Home / Opinion / Views /  The mystery of Bajwa's billions and Pak's rapacious 'Military Inc'

Revelations that outgoing Pakistan army chief Qamar Javed Bajwa's family has accrued a multi-billion-rupee fortune have rocked Pakistan. As the country struggles with a major economic crisis, Mint examines the Pakistan army's shadowy control over sections of the national economy, allegations of crony capitalism, and the economic crisis that grips the country.

What is the controversy about?

Investigations by independent Pakistani journalists revealed that outgoing army chief General Bajwa's family had accrued a multi-billion-rupee fortune during his six-year tenure. The exposé alleges that Bajwa's wife, who declared the value of her assets as zero in 2015, now holds assets worth 2.2 billion Pakistani rupees (USD 9.7 million). Bajwa's daughter-in-law, Sabir Mahnoor, became a billionaire just one week before marrying into the Bajwa family in 2018 despite declaring no assets just weeks before. All told, the Bajwa family has accrued luxury properties, land and other assets to the tune of 12.7 billion Pakistani rupees (approximately USD 55 million) in just the last six years.

What does the Pakistani army own?

Pakistan's military controls myriad civilian businesses ranging from restaurants and banks to insurance companies and universities. The armed forces are particularly infamous for their control of massive tracts of land. Military dictator Zia Ul-Haq instituted a land rewards system for military officers. Plots were handed out to officers depending on their ranks, leading to a scramble for properties and massive corruption. The sizeable private economic interests of the army are often administered by military "foundations" that ostensibly provide welfare services to former military personnel. Retired military officers are often given employment or financial stakes in these enterprises. Scholar Ayesha Siddiqa, who terms this phenomenon "Military Inc.", estimates the value of such assets to be as high as USD 20 billion.

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Has there been an effort to restrain this corruption?

Action has been taken sporadically. in 2016, then-army chief Raheel Sharif dismissed six top officers on grounds of corruption. However, the military's shadowy economic interests have remained largely untouchable. Neither the country's political class nor the judiciary has had the appetite to take on the military establishment. The fall of numerous politicians and judges who fell foul of the armed forces' interests serves as a cautionary tale to the country's civilian authorities.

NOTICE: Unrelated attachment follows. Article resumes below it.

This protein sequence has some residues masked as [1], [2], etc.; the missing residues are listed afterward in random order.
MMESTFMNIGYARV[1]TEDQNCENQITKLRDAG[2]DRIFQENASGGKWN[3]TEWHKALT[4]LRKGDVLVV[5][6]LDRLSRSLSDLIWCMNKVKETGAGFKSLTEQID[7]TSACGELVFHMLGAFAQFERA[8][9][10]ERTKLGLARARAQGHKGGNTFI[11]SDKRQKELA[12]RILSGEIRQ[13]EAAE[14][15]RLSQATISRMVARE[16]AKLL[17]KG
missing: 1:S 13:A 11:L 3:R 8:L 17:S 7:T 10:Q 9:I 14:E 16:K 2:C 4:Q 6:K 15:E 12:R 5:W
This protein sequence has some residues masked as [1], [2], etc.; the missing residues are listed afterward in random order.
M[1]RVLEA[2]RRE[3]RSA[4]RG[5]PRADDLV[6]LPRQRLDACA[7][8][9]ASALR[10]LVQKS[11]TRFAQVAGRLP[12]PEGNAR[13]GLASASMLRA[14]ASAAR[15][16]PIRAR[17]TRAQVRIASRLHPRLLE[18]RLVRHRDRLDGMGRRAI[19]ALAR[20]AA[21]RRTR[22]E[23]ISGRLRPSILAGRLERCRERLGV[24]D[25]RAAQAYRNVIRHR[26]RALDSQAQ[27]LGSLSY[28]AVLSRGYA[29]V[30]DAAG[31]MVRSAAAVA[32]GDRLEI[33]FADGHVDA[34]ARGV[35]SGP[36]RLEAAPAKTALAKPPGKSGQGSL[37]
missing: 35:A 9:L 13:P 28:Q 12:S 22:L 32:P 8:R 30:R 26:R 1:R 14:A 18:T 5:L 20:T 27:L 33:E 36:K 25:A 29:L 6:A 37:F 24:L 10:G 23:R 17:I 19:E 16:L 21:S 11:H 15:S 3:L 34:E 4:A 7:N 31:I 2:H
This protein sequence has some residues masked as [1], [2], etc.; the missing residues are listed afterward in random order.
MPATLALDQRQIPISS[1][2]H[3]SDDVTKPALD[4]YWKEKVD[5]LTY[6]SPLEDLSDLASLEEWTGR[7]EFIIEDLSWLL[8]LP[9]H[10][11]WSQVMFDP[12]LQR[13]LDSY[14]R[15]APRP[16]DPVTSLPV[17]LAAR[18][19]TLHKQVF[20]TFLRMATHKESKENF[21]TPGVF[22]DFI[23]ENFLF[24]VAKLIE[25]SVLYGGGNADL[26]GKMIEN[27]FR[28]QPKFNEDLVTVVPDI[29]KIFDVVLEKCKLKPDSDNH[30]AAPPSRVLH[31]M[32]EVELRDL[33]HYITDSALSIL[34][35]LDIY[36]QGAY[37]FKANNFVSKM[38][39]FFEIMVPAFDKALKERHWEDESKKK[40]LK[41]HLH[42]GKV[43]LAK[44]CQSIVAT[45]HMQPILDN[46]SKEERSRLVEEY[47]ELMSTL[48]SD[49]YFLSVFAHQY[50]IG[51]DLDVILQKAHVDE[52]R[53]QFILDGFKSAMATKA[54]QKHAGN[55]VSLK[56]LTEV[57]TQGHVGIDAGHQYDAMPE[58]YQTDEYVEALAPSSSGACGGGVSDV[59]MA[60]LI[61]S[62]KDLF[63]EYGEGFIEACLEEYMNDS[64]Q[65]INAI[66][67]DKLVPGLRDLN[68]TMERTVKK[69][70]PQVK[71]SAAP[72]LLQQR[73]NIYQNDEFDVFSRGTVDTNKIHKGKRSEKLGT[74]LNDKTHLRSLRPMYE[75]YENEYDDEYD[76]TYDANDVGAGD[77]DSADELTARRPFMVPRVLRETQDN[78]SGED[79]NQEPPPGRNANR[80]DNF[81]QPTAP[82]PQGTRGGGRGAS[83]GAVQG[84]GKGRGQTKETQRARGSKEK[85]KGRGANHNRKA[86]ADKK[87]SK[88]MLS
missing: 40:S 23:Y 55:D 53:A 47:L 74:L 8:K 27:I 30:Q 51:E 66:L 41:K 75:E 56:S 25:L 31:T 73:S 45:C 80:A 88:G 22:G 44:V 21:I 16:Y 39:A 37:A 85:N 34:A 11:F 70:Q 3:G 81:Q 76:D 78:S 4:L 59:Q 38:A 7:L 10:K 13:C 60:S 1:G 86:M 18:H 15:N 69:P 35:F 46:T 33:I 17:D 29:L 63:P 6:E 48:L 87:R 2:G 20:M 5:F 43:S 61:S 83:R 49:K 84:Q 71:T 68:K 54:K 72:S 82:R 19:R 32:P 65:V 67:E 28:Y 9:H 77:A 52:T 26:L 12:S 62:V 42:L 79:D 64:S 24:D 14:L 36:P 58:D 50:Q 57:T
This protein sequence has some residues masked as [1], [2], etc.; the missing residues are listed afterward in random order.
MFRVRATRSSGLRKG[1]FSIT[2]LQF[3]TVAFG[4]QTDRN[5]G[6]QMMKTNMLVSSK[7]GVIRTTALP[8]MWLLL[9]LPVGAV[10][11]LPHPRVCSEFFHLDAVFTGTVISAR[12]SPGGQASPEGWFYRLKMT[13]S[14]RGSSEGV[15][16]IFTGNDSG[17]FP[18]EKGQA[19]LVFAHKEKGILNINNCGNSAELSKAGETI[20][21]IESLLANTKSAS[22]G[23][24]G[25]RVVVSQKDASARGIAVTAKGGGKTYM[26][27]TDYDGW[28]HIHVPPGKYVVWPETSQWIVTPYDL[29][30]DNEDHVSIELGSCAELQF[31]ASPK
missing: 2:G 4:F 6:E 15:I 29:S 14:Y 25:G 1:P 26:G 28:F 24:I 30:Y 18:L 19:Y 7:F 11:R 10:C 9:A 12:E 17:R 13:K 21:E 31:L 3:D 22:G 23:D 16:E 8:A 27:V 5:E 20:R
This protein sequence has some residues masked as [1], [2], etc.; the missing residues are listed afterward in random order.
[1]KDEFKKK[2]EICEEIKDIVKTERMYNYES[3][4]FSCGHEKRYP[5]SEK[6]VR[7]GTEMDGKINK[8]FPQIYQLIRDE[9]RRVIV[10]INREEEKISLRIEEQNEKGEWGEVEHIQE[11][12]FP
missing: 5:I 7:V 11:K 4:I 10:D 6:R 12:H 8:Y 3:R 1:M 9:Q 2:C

Who else has been implicated in the corruption scandal?

The independent investigation, while centred around General Bajwa's family, paints a damning picture of Pakistan's political, military and financial elite. For example, Bajwa's daughter-in-law became the owner of an apartment in Constitution One Grand Hyatt, a luxury residential complex in an upmarket neighbourhood in Islamabad, the country's capital. The complex was built despite allegations of corruption and a long-standing legal controversy. The list of those who benefited includes former PM Imran Khan, a former Chief Justice of Pakistan and a former foreign minister, among other notable grandees. The revelations have thus tarred the already bruised reputation of Pakistan's elite for corruption.

How does this play into the country's economic situation?

Pakistan has been hit by a growing economic crisis. Government debt has become unsustainable, foreign exchange reserves have dwindled, and inflation has ravaged people's savings. Simultaneously, a massive flood that has put an estimated one-third of the country below water has also caused billions in economic damages. The recent revelations of corruption speak to the cronyism and corruption that have routinely hamstrung Pakistan's economic development. The military's murky indirect control over key sectors of the national economy such as heavy manufacturing is an impediment to the development of a clean and efficient private sector.

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